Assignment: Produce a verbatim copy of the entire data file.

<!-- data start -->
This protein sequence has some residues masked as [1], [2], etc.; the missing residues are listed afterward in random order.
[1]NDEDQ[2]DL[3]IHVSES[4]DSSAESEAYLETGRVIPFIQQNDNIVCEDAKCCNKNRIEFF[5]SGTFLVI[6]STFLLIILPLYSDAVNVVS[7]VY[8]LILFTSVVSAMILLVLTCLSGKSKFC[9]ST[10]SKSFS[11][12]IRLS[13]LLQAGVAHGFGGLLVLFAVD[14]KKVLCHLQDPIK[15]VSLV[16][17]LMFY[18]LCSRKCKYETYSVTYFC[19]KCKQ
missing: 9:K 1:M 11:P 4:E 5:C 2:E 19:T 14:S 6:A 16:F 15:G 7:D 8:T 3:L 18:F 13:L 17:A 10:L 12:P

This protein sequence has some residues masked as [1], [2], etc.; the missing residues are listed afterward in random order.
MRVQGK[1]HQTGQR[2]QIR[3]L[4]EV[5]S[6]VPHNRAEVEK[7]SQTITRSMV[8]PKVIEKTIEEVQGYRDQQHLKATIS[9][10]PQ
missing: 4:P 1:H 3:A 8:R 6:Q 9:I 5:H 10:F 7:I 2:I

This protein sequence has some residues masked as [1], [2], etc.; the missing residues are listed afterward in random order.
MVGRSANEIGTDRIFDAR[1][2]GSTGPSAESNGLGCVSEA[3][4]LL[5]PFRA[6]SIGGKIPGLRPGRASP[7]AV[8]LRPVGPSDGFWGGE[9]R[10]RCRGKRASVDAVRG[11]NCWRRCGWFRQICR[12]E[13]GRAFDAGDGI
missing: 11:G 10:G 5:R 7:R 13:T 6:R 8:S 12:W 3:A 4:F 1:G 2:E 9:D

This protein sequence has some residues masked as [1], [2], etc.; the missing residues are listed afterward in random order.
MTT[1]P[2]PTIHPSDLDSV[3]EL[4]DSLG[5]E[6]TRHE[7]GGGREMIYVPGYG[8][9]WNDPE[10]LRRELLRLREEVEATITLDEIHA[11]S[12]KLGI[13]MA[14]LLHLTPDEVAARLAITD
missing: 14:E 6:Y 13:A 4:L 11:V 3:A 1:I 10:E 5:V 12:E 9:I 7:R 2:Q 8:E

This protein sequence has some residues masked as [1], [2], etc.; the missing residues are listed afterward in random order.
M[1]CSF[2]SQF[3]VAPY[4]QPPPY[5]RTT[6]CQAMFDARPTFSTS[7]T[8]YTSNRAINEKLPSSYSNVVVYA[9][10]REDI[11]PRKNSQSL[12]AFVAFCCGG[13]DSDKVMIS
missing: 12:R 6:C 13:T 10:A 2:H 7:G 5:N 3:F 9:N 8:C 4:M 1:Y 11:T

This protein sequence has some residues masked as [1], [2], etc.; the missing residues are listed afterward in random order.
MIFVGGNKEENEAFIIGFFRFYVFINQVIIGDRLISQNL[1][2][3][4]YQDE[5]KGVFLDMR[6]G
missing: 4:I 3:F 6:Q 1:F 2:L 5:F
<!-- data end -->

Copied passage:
This protein sequence has some residues masked as [1], [2], etc.; the missing residues are listed afterward in random order.
[1]NDEDQ[2]DL[3]IHVSES[4]DSSAESEAYLETGRVIPFIQQNDNIVCEDAKCCNKNRIEFF[5]SGTFLVI[6]STFLLIILPLYSDAVNVVS[7]VY[8]LILFTSVVSAMILLVLTCLSGKSKFC[9]ST[10]SKSFS[11][12]IRLS[13]LLQAGVAHGFGGLLVLFAVD[14]KKVLCHLQDPIK[15]VSLV[16][17]LMFY[18]LCSRKCKYETYSVTYFC[19]KCKQ
missing: 9:K 1:M 11:P 4:E 5:C 2:E 19:T 14:S 6:A 16:F 15:G 7:D 8:T 3:L 18:F 13:L 17:A 10:L 12:P

This protein sequence has some residues masked as [1], [2], etc.; the missing residues are listed afterward in random order.
MRVQGK[1]HQTGQR[2]QIR[3]L[4]EV[5]S[6]VPHNRAEVEK[7]SQTITRSMV[8]PKVIEKTIEEVQGYRDQQHLKATIS[9][10]PQ
missing: 4:P 1:H 3:A 8:R 6:Q 9:I 5:H 10:F 7:I 2:I

This protein sequence has some residues masked as [1], [2], etc.; the missing residues are listed afterward in random order.
MVGRSANEIGTDRIFDAR[1][2]GSTGPSAESNGLGCVSEA[3][4]LL[5]PFRA[6]SIGGKIPGLRPGRASP[7]AV[8]LRPVGPSDGFWGGE[9]R[10]RCRGKRASVDAVRG[11]NCWRRCGWFRQICR[12]E[13]GRAFDAGDGI
missing: 11:G 10:G 5:R 7:R 13:T 6:R 8:S 12:W 3:A 4:F 1:G 2:E 9:D

This protein sequence has some residues masked as [1], [2], etc.; the missing residues are listed afterward in random order.
MTT[1]P[2]PTIHPSDLDSV[3]EL[4]DSLG[5]E[6]TRHE[7]GGGREMIYVPGYG[8][9]WNDPE[10]LRRELLRLREEVEATITLDEIHA[11]S[12]KLGI[13]MA[14]LLHLTPDEVAARLAITD
missing: 14:E 6:Y 13:A 4:L 11:V 3:A 1:I 10:E 5:V 12:E 9:I 7:R 2:Q 8:E

This protein sequence has some residues masked as [1], [2], etc.; the missing residues are listed afterward in random order.
M[1]CSF[2]SQF[3]VAPY[4]QPPPY[5]RTT[6]CQAMFDARPTFSTS[7]T[8]YTSNRAINEKLPSSYSNVVVYA[9][10]REDI[11]PRKNSQSL[12]AFVAFCCGG[13]DSDKVMIS
missing: 12:R 6:C 13:T 10:A 2:H 7:G 5:N 3:F 9:N 8:C 4:M 1:Y 11:T

This protein sequence has some residues masked as [1], [2], etc.; the missing residues are listed afterward in random order.
MIFVGGNKEENEAFIIGFFRFYVFINQVIIGDRLISQNL[1][2][3][4]YQDE[5]KGVFLDMR[6]G
missing: 4:I 3:F 6:Q 1:F 2:L 5:F